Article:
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Valentino Men’s New, Youthful Spirit

Maria Grazia Chiuri and Pierpaolo Piccioli started a revolution that culminated in a runway presentation staged at Pitti Uomo last January.

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As he has frankly admitted, Valentino Garavani was never hooked on men’s wear.

But that doesn’t mean he ignored the men’s business, which he started in 1969. Valentino, never sketched a male outfit, but over the years developed the image of an elegant retro gentleman, who sometimes indulged in an ultra-glamorous lifestyle.

It’s no accident that the designer chose actor Rupert Everett to appear in his fall 1985 ad campaign, or that he decided to put a black sequined dinner jacket in the holiday window that Saks Fifth Avenue dedicated to him in 2006.

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When Maria Grazia Chiuri and Pierpaolo Piccioli took the reins of the men’s division in 2009, succeeding Ferruccio Pozzoni, who designed only two collections for the house, they started a revolution that culminated in a runway presentation staged at Pitti Uomo last January. It was the first time Valentino men’s was presented at Pitti, and the designers were special guests of the fair.

Staged in the Baroque rooms of Florence’s Palazzo Corsini, that fall 2012 show revealed a new, fresh image of the Valentino man — who is definitely younger and trendier. 

Chiuri and Piccioli put a new spin on Italian sartorial tradition with a combination of voluminous and fitted shapes and crisp fabrics featuring a high-tech finish. To underline the youthful attitude, they also designed a range of men’s accessories, which included hyper-cool, studded leather iPad clutches.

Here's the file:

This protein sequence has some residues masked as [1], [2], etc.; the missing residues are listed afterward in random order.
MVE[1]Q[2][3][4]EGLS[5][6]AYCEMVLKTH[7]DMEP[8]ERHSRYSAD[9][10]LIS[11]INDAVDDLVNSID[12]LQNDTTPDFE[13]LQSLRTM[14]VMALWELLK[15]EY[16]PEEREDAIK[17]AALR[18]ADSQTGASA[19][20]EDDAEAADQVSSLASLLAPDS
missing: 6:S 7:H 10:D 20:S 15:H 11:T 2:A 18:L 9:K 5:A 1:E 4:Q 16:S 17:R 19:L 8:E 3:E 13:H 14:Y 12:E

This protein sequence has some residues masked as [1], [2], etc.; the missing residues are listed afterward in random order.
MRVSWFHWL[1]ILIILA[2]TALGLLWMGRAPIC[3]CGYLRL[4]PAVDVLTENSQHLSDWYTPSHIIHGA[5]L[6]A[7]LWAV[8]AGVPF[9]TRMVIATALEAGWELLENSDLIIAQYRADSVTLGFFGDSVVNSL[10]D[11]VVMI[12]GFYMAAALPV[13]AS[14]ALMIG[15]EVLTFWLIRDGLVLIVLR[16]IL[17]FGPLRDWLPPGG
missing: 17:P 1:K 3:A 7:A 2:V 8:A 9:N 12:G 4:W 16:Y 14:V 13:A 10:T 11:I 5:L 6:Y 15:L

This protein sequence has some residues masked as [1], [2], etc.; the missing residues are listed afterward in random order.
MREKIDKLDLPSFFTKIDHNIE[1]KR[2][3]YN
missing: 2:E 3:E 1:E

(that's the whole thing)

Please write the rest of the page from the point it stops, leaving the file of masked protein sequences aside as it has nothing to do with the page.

Last June’s show at Florence’s la Limonaia del Giardino di Boboli confirmed the new course paved for the Valentino man.

“Our goal is to revisit men’s staples, to turn them into icons,” Piccioli said during a preview a few hours before the show.

“Maria Grazia and Pierpaolo  refreshed the Valentino men’s style while keeping its classic attitude,” said Tiziana Cardini, fashion director at La Rinascente. “Now the collections are more essential, modern and cool.”

Cases in point: an eye-catching bomber jacket, crafted from panels of cotton, leather and nylon with khaki gabardine inserts, and camouflage sneakers with rubber studs from the spring 2013 range.

Piccioli said that at the base of Valentino men’s collections there is “an iconographic and sartorial vision, which shapes the contours of contemporary masculinity without making them formulaic.”

“Couture-inspired techniques and volumes are combined with those from sportswear for a contemporary, modular wardrobe,” Chiuri added, noting that aesthetics follow from technique, cut and constructions. “The goal is to reinvent men’s staples through the codes of an authentic and natural elegance.”

Even if the men’s division represents a relatively small portion of Valentino’s overall business, it has been registering significant growth. In the first half of 2011 (the most recent figures made available), sales rose 33 percent, representing about 6 percent of the company’s total revenues.

In September 2011, Valentino also opened its first men’s flagship in Asia. Located in The Landmark mall in Hong Kong, the 2,166-square-foot space is exclusively dedicated to men’s ready-to-wear and accessories collections.

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